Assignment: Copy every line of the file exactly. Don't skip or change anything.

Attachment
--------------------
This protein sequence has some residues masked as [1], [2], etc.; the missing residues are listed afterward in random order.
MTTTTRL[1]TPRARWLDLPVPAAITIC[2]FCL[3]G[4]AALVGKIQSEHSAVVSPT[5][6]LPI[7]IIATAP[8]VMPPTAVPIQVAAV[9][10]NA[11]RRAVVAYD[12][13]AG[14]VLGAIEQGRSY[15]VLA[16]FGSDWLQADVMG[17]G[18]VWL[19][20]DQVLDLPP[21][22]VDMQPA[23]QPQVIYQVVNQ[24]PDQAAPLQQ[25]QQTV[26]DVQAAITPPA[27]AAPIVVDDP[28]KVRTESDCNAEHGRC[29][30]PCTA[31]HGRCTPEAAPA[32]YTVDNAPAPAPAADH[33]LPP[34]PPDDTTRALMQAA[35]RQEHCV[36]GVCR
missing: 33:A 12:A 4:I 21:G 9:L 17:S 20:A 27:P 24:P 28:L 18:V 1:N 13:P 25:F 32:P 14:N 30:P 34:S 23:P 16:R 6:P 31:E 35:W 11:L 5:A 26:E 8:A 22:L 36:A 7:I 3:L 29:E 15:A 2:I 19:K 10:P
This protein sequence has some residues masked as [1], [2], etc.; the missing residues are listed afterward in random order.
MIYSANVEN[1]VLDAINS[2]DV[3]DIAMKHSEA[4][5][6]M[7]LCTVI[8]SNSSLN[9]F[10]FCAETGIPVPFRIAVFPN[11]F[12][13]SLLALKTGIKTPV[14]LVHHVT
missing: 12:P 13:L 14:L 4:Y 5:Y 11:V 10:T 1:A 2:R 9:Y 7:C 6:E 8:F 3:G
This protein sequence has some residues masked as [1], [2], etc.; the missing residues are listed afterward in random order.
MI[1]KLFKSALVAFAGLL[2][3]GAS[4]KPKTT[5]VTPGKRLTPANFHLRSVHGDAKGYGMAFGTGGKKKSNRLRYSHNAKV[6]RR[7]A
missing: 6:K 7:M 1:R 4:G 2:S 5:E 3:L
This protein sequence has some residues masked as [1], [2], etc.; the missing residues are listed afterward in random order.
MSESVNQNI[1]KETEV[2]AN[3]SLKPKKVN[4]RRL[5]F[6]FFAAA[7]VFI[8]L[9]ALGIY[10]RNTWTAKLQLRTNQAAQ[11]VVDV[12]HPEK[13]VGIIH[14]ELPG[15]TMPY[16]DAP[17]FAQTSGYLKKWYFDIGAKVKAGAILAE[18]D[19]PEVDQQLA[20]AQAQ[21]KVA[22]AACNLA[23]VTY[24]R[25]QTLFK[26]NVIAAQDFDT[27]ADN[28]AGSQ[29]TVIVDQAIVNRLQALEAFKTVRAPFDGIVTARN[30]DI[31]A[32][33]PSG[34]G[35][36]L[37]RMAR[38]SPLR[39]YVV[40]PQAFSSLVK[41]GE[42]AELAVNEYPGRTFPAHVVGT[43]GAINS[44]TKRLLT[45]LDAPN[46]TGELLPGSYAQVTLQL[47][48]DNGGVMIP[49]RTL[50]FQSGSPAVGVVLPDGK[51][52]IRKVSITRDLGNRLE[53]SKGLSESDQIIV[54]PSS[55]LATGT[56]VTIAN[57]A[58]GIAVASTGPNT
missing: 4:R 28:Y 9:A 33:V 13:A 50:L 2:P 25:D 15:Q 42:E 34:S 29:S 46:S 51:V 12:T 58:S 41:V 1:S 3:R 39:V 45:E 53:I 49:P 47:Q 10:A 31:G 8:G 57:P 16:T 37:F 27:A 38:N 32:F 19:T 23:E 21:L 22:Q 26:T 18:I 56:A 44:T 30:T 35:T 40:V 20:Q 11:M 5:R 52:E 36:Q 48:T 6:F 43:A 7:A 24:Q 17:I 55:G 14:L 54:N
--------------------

This protein sequence has some residues masked as [1], [2], etc.; the missing residues are listed afterward in random order.
MTTTTRL[1]TPRARWLDLPVPAAITIC[2]FCL[3]G[4]AALVGKIQSEHSAVVSPT[5][6]LPI[7]IIATAP[8]VMPPTAVPIQVAAV[9][10]NA[11]RRAVVAYD[12][13]AG[14]VLGAIEQGRSY[15]VLA[16]FGSDWLQADVMG[17]G[18]VWL[19][20]DQVLDLPP[21][22]VDMQPA[23]QPQVIYQVVNQ[24]PDQAAPLQQ[25]QQTV[26]DVQAAITPPA[27]AAPIVVDDP[28]KVRTESDCNAEHGRC[29][30]PCTA[31]HGRCTPEAAPA[32]YTVDNAPAPAPAADH[33]LPP[34]PPDDTTRALMQAA[35]RQEHCV[36]GVCR
missing: 33:A 12:A 4:I 21:G 9:L 17:S 20:A 27:P 24:P 28:L 18:V 1:N 13:P 25:F 32:P 14:N 30:P 34:S 23:P 16:R 6:P 31:E 35:W 11:L 5:A 26:E 8:A 22:L 36:A 7:I 3:L 29:E 15:A 2:I 19:K 10:P
This protein sequence has some residues masked as [1], [2], etc.; the missing residues are listed afterward in random order.
MIYSANVEN[1]VLDAINS[2]DV[3]DIAMKHSEA[4][5][6]M[7]LCTVI[8]SNSSLN[9]F[10]FCAETGIPVPFRIAVFPN[11]F[12][13]SLLALKTGIKTPV[14]LVHHVT
missing: 12:P 13:L 14:L 4:Y 5:Y 11:V 10:T 1:A 2:R 9:Y 7:C 6:E 8:F 3:G
This protein sequence has some residues masked as [1], [2], etc.; the missing residues are listed afterward in random order.
MI[1]KLFKSALVAFAGLL[2][3]GAS[4]KPKTT[5]VTPGKRLTPANFHLRSVHGDAKGYGMAFGTGGKKKSNRLRYSHNAKV[6]RR[7]A
missing: 6:K 7:M 1:R 4:G 2:S 5:E 3:L
This protein sequence has some residues masked as [1], [2], etc.; the missing residues are listed afterward in random order.
MSESVNQNI[1]KETEV[2]AN[3]SLKPKKVN[4]RRL[5]F[6]FFAAA[7]VFI[8]L[9]ALGIY[10]RNTWTAKLQLRTNQAAQ[11]VVDV[12]HPEK[13]VGIIH[14]ELPG[15]TMPY[16]DAP[17]FAQTSGYLKKWYFDIGAKVKAGAILAE[18]D[19]PEVDQQLA[20]AQAQ[21]KVA[22]AACNLA[23]VTY[24]R[25]QTLFK[26]NVIAAQDFDT[27]ADN[28]AGSQ[29]TVIVDQAIVNRLQALEAFKTVRAPFDGIVTARN[30]DI[31]A[32][33]PSG[34]G[35][36]L[37]RMAR[38]SPLR[39]YVV[40]PQAFSSLVK[41]GE[42]AELAVNEYPGRTFPAHVVGT[43]GAINS[44]TKRLLT[45]LDAPN[46]TGELLPGSYAQVTLQL[47][48]DNGGVMIP[49]RTL[50]FQSGSPAVGVVLPDGK[51][52]IRKVSITRDLGNRLE[53]SKGLSESDQIIV[54]PSS[55]LATGT[56]VTIAN[57]A[58]GIAVASTGPNT
missing: 4:R 28:Y 9:A 33:V 13:A 50:L 2:P 25:D 15:Q 42:E 34:S 29:S 46:S 51:V 12:T 58:S 41:V 1:S 3:R 39:V 45:E 53:I 49:P 47:Q 10:A 31:G 8:G 57:P 16:T 37:F 27:A 38:N 32:F 19:T 23:E 21:L 22:Q 26:T 18:I 56:A 44:T 30:T 35:T 40:V 20:Q 11:M 5:R 52:E 36:Q 48:T 6:F 43:A 7:A 24:Q 17:I 55:G 14:L 54:N